Peak Performance and how to keep in shape for leadership

2005

If leaders are to be successful at running a business, they have to be at the peak of physical, mental and emotional health.

All too often we see leaders who are so exhausted, so stressed out and lacking in energy that it reflects on their performance as a business leader.

No longer are chief executives expected to always be "living on the edge".

They have a responsibility to themselves and to their staff to understand their own well being needs.

I believe that the organisation is a reflection of the leader in terms of language, behaviour and attitude. If a leader is seen to take his own health seriously, the rest of the organisation will do the same, reducing sickness absence and raising productivity levels.

Often though, people are not aware they are suffering from stress, or of the situations that lead to stress, but there are techniques and tools that can help you recognise the triggers and manage and control the way your body deals with stress.

The Academy for Chief Executives has been working with a company that specialises in using the latest technology to monitor heartbeat variability.

The system, from Heart Math, works by understanding the impact of flooding the body with negative hormones produced in response to stressful situations, and through measuring heartbeat variability, provides insight about what is going on physiologically.

It is this data that can really motivate a CEO to take positive steps to improve his or her health and thereby the health of the business. Having identified the onset of stress, there are techniques that can control this negative hormone output, such as deep breathing and visualisation of positive outcomes. I've tried the techniques and they work.

Meditation is another powerful tool. It is a wonderful way of clearing your mind, letting go, and then returning to your work refreshed, and I know of several organisations that now have a meditation room.

What is interesting is the correlation between organisations that are exploring ways of helping individuals with their energy levels and the increased level of creativity and productivity within those organisations.

I was discussing this issue with one of our regional chairpeople, Piers Fallowfield-Cooper who is passionate about the benefits of a focused, balanced, stress-free environment that comes directly from the top.

"When a leader is stressed or exhausted it impacts directly on the business," he told me.

"They are less in touch with their intuition. It affects their decision making and the way they deal with colleagues and clients. People become frightened of going to the boss. They may have urgent issues to discuss, but they first have to decide whether or not today is a safe day to talk to him."

"As a business leader I have always done an enormous amount of coaching with my top team. We discussed many things, not just work issues. The real key is not to come up with all the answers but to leave them with questions they find the answers to. As a result we improved the top team performance, they ran the business better, which left me more time to be strategic," he concluded.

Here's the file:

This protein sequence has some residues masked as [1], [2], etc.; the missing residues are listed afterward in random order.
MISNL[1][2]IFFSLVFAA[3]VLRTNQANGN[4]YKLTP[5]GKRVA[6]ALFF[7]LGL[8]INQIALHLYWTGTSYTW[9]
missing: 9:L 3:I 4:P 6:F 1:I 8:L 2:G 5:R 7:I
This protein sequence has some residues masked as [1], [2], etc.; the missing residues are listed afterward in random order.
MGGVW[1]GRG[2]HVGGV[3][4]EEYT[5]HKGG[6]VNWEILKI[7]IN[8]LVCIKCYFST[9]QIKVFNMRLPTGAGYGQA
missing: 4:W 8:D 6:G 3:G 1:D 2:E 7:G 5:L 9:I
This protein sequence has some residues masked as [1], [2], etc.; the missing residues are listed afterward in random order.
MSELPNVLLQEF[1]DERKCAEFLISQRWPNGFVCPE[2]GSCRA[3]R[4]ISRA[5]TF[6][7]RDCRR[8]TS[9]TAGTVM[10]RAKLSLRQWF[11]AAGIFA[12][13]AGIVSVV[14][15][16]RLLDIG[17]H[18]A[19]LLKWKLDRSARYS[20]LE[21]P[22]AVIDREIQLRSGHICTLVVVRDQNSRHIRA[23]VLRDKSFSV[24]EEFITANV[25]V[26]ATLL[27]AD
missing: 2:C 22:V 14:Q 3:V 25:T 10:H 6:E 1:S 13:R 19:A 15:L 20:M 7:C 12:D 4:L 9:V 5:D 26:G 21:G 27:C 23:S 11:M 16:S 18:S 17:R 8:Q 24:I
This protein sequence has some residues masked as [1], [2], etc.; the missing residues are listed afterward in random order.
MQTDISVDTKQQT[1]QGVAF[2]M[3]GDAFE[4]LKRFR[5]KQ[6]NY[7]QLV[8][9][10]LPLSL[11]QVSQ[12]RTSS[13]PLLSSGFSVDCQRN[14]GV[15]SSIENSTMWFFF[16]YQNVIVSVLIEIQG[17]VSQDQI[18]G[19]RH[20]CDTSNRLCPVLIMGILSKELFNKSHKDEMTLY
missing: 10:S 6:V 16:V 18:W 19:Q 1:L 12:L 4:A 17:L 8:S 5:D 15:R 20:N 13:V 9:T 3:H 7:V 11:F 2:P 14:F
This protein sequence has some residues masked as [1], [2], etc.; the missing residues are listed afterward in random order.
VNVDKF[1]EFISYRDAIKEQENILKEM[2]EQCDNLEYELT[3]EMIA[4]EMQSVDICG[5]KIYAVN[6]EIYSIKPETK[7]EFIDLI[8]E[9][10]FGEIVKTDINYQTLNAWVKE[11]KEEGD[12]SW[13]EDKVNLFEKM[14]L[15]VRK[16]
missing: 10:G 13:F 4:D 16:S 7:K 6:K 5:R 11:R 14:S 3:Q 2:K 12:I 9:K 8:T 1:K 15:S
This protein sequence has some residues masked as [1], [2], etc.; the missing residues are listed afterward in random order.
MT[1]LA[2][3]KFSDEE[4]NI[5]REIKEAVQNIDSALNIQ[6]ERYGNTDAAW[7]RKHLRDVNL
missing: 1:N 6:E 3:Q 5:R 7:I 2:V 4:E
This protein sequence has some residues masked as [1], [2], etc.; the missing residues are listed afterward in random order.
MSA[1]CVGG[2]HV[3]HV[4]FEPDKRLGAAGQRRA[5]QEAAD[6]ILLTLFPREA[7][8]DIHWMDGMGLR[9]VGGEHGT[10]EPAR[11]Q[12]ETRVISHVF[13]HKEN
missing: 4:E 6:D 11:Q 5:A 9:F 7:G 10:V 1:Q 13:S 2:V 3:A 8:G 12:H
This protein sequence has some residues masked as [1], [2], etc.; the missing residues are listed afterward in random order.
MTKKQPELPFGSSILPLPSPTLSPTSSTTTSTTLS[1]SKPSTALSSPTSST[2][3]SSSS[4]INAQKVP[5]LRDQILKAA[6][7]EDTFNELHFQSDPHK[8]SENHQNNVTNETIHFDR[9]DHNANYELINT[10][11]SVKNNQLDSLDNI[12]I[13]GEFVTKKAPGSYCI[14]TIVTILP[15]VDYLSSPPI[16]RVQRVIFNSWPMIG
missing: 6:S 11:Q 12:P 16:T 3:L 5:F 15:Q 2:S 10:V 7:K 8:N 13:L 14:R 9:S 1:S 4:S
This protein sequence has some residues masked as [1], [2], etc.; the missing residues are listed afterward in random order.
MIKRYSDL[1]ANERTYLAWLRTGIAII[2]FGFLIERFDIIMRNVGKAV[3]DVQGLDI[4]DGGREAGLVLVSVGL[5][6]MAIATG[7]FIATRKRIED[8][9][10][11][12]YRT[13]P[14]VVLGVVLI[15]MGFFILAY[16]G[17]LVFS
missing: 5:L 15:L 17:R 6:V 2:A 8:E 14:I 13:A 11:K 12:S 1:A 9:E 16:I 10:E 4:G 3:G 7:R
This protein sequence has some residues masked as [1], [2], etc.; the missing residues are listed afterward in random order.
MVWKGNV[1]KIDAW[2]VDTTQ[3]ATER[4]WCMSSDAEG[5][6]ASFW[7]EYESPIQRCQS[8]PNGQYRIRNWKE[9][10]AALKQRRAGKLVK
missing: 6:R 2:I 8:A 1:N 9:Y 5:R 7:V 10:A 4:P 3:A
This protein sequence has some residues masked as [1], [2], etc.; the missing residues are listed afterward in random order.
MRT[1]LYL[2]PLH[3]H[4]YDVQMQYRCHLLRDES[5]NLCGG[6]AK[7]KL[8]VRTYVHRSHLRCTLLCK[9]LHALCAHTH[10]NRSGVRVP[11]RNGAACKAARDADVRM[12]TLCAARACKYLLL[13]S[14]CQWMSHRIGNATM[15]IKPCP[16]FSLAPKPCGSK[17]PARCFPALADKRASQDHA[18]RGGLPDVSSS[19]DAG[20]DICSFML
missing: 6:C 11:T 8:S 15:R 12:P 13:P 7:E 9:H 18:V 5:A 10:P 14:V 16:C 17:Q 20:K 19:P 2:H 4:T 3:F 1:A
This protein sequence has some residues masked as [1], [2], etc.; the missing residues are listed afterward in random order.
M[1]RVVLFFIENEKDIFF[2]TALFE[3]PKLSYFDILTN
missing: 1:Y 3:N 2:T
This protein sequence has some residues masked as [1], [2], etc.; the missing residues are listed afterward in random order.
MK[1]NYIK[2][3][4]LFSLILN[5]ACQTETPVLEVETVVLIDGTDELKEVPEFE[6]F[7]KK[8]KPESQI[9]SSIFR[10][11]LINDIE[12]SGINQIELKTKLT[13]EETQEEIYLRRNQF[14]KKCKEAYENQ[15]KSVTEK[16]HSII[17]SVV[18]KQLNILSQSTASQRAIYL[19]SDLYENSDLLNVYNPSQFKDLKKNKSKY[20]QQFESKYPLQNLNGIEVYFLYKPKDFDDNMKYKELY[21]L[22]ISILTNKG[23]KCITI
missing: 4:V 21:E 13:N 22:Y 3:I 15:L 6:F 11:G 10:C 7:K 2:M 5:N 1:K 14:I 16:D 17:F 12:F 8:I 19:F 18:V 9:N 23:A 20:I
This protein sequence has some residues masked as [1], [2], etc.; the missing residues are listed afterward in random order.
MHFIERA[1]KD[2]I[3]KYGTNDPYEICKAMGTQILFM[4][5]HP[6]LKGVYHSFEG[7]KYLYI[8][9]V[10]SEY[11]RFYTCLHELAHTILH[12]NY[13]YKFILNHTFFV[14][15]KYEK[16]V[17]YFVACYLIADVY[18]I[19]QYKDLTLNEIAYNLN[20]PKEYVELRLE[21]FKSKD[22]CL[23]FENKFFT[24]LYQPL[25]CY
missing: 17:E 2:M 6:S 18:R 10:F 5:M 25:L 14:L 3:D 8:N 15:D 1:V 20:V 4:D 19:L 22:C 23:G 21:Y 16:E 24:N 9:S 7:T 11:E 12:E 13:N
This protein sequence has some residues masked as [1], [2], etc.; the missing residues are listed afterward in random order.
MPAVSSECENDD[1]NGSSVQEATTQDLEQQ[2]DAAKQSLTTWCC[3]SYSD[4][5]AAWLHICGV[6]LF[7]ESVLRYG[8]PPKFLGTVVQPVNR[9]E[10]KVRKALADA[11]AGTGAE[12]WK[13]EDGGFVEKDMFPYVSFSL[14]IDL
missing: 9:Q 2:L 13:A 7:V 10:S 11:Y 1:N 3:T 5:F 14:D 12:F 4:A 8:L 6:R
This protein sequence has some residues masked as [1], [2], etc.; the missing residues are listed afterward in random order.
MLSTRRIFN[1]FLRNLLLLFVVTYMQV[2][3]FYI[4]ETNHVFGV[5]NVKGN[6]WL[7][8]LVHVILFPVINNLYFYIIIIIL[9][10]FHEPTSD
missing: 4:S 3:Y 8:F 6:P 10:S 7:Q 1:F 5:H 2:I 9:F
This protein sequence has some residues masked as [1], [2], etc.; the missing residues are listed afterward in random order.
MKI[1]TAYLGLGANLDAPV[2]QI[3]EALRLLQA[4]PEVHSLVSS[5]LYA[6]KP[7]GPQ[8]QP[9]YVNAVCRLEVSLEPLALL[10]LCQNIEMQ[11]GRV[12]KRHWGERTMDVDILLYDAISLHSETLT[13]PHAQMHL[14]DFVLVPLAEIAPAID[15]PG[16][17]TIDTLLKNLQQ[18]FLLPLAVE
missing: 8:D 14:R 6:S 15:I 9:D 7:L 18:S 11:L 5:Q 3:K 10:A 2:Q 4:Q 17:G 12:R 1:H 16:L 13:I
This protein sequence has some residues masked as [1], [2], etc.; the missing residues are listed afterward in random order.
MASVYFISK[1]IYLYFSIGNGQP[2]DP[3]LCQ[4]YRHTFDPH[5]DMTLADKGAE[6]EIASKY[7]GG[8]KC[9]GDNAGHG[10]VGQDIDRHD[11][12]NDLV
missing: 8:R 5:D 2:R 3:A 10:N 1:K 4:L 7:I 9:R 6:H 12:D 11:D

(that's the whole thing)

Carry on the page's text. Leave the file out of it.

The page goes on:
At the other extreme you have leaders with a huge capacity for work; they arrive early, leave late, rarely take holidays - and expect everyone else to work the same way.

But is the leader who makes the 7.30am meeting really more inspirational or motivating than the one who can give 15 minutes of his time to a colleague?

Within the Academy we are seeing leaders taking health and well being issues, and their impact on staff, more seriously. If they are seen to go the gym at lunchtime, staff often follow suit.

One chief executive stopped eating biscuits in the office and instead put a bowl of fruit on his desk. Shortly afterwards bowls of fruit began appearing on desks all over the office. To me that highlights more strongly than anything the reflection of leadership attitudes within an organisation.

How do chief executives develop a greater awareness of their own well being? We use modelling excellence to learn from great leaders, but we can also use it to learn from the natural world.

An alpha male wolf may track his prey for hours, but will stop every 45 minutes to rest, play, and recharge, before continuing on his quest. It isn't one long slog, but a number of sprints with rests in between. In this way, you find people will go the extra mile.

We have become more technical, cerebral, and intelligent, and I think we need to reconnect with our own physiology and emotions. Where can we find people who are inspirational, measured and highly motivated, who aren't prone to angry or negative outbursts in the workplace?

Simply asking chief executives to set a healthier example in the workplace is not effective leadership; inspiring them to share their own personal health and well-being journey with their colleagues is.

About The Author

Sue Cheshire
Sue Cheshire

Sue Cheshire is the Managing Director of the Academy for Chief Executives, a confidential learning environment for non-competing Chief Executives and Managing Directors from all sectors of industry, commerce and the 'not for profit' sector. She is a well-known national figure in the enterprise world, with a passion for supporting growing companies.